UPDATE: The Bribery Act 2010 is now in force. Read more in our dedicated section about how this will impact your business.
Today the UK Government published long awaited guidance on the procedures that businesses need to implement to comply with the Bribery Act, which comes into force on 1 July this year. The Act includes a controversial new criminal offence for businesses which fail to put "adequate procedures" in place to prevent bribery. <Click here for a summary of the Act>. Today's guidance provides clarification on how far these procedures need to go and which companies will need to implement them.
The Serious Fraud Office and the Director of Public Prosecutions have also published joint guidelines for prosecutors on how to apply the legislation.
We raised concerns about the wide reach of the Act as part of the public consultation on the impact on UK businesses. We welcome the clarification provided today, which addresses a number of the points raised and clarifies the scope of the new corporate offence. We have reviewed the guidance documents published today. <Click here for our initial analysis>.
The guidance identifies six guiding principles for adopting adequate bribery prevention procedures which are:
- Procedures proportionate to the corruption risk
- Top level commitment to a zero tolerance policy
- Assessment of corruption risk
- Due diligence on those performing services for your organisation
- Communication of bribery policies both internally and externally (including training of staff where appropriate)
- Monitoring and review of anti-corruption policies and procedures
To see how we can help you implement anti-corruption policies and procedures in your business <click here>.
The Government has taken on board the concerns expressed by business and by experts in the legal community. Our primary concern was that there was a real danger that companies operating in the UK would have been found criminally liable for bribery committed by parties over which they had little practical control, and which may have resulted in no direct benefit to them. Greater clarity on what it means for a party to be "performing services", "conducting business in the UK" and benefiting from the bribe in the UK means this risk is greatly reduced. The steps companies should be taking to achieve the desired decrease in overseas bribery are now much clearer and more practical to implement than before.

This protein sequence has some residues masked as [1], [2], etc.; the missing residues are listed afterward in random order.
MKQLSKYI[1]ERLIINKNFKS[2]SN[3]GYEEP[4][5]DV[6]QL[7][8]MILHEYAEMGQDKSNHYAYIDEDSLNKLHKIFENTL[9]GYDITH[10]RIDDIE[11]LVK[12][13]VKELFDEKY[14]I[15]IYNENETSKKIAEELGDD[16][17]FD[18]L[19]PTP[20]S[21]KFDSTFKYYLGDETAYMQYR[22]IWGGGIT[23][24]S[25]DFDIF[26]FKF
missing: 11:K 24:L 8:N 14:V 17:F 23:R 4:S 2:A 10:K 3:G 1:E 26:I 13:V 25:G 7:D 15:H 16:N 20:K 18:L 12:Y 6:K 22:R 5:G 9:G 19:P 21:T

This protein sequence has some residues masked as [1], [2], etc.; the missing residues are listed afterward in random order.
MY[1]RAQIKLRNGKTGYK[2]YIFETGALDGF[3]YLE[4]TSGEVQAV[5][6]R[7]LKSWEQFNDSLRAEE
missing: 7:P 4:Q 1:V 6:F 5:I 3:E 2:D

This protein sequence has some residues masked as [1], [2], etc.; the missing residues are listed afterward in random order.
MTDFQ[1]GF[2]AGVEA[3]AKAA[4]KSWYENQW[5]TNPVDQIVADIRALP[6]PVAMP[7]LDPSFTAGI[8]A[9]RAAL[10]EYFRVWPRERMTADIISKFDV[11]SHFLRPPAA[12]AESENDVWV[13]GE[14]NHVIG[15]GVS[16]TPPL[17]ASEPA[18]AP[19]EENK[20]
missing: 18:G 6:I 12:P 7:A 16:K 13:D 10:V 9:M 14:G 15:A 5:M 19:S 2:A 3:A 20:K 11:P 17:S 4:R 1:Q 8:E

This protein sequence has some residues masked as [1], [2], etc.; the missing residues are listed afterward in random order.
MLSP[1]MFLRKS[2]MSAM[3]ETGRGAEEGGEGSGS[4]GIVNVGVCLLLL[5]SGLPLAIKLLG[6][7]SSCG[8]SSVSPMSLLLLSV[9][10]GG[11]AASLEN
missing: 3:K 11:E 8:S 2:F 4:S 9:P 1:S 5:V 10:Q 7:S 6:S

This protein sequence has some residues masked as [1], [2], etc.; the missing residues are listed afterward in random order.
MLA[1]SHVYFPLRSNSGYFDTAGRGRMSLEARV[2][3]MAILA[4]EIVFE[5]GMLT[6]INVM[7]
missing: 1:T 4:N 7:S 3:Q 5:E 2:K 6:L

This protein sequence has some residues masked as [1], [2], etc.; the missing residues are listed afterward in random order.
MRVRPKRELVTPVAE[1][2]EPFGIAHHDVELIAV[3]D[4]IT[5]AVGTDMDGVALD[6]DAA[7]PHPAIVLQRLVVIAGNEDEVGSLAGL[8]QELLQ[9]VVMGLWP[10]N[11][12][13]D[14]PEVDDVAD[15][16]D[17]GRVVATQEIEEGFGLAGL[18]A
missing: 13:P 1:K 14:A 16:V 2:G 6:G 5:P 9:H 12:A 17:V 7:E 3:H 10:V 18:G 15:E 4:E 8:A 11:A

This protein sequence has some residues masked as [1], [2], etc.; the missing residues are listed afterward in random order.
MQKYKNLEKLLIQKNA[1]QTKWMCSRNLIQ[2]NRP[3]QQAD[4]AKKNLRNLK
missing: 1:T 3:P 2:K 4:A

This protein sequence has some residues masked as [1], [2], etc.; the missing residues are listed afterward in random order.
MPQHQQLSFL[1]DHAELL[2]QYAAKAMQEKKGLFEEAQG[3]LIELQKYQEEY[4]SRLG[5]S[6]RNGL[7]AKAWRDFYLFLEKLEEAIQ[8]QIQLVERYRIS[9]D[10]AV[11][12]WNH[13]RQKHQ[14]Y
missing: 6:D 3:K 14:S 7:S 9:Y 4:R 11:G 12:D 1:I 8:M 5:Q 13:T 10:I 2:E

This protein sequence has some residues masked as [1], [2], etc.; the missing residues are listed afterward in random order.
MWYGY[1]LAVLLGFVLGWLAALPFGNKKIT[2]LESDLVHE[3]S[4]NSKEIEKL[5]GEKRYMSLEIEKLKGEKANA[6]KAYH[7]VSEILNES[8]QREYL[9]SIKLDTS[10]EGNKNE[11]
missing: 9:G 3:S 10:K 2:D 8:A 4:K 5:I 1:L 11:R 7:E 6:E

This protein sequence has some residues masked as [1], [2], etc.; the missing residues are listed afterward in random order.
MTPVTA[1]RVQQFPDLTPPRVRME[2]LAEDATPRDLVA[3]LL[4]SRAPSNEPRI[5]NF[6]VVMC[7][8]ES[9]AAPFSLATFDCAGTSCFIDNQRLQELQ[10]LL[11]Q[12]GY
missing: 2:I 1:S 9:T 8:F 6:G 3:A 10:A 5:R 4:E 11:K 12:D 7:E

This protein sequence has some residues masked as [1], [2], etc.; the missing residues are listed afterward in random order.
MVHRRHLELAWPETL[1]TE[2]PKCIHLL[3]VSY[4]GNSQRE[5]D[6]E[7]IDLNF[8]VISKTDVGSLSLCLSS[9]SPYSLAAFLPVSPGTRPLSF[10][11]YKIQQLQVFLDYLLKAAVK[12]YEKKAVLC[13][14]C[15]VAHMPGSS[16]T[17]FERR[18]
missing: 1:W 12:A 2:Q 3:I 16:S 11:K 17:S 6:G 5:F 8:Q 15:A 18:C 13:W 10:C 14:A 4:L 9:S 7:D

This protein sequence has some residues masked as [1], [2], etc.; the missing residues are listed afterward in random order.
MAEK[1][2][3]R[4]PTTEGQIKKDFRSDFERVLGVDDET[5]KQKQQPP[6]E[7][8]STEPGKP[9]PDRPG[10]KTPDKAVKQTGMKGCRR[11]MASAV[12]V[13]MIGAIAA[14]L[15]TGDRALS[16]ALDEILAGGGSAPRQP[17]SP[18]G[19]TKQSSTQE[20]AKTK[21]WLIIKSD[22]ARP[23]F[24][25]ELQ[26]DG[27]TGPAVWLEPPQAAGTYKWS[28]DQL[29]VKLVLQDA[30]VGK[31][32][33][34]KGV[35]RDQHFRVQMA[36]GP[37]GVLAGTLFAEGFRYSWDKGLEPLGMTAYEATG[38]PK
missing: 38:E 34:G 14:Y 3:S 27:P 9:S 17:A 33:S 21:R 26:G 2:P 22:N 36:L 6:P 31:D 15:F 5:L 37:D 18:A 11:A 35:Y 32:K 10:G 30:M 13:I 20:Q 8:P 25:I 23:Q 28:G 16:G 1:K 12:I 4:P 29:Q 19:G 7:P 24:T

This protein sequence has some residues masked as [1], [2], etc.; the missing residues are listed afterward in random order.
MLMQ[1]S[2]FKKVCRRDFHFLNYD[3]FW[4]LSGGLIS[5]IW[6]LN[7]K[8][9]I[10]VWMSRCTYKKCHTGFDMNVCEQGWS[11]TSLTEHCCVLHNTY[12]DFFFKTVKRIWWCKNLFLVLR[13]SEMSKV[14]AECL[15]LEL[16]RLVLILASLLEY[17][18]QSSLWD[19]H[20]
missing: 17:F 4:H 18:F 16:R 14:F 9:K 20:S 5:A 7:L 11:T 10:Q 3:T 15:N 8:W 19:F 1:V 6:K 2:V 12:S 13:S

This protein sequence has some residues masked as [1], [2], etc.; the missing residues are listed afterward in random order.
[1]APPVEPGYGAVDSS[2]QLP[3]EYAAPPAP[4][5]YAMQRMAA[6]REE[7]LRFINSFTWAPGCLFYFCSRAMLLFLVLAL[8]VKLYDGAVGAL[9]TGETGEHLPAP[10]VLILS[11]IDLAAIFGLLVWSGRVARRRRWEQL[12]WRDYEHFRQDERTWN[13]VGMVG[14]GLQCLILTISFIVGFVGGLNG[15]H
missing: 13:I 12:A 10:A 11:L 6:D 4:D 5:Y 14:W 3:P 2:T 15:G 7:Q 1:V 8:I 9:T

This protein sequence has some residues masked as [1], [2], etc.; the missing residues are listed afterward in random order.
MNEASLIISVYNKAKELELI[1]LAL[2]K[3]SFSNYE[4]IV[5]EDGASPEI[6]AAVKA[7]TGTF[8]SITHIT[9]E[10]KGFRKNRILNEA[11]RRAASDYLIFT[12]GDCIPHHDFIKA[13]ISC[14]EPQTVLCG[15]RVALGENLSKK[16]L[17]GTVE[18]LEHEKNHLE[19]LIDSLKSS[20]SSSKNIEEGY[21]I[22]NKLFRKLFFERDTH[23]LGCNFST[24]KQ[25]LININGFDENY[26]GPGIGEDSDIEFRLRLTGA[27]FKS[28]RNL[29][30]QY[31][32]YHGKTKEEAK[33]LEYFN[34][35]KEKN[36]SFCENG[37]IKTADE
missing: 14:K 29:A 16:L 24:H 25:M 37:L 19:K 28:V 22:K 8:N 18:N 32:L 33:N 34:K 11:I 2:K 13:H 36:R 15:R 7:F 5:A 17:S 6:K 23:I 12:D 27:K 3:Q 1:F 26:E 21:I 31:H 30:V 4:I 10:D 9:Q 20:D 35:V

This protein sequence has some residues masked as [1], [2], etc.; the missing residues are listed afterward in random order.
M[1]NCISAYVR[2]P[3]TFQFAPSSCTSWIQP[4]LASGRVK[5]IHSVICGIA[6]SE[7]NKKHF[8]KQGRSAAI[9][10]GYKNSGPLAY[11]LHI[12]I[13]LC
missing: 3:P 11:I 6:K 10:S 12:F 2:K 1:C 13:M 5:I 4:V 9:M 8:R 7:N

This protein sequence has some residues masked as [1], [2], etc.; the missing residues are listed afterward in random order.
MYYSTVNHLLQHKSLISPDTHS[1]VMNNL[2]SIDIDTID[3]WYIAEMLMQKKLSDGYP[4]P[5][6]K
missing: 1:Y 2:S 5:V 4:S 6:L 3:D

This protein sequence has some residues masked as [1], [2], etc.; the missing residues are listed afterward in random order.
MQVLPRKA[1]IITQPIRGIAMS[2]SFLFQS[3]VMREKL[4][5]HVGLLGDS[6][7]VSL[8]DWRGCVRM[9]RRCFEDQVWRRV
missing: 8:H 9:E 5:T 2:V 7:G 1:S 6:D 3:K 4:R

Our remaining concerns are around whether companies will be found liable for the actions of joint ventures partners and more generally, what status the new guidance has in law. Whilst the guidance has been modified, the wording of The Bribery Act has not, so it will be left to the courts to decide whether following the Government’s guidance will be an adequate defence.
There remains considerable uncertainty for overseas companies on whether a listing on a UK stock exchange alone will be sufficient to found jurisdiction under the Act. The guidance suggests that the Government would not expect the Courts to consider a listing alone to be a sufficient basis for jurisdiction. However in presenting the guidance Ken Clarke made it clear that there is no general carve out for entities with this limited connection to the UK. We shall have to see how the Courts interpret this part of the Act which is an unsatisfactory position for businesses to be in.
Businesses have three months to implement adequate procedures before the Act comes into force on 1 July 2011.
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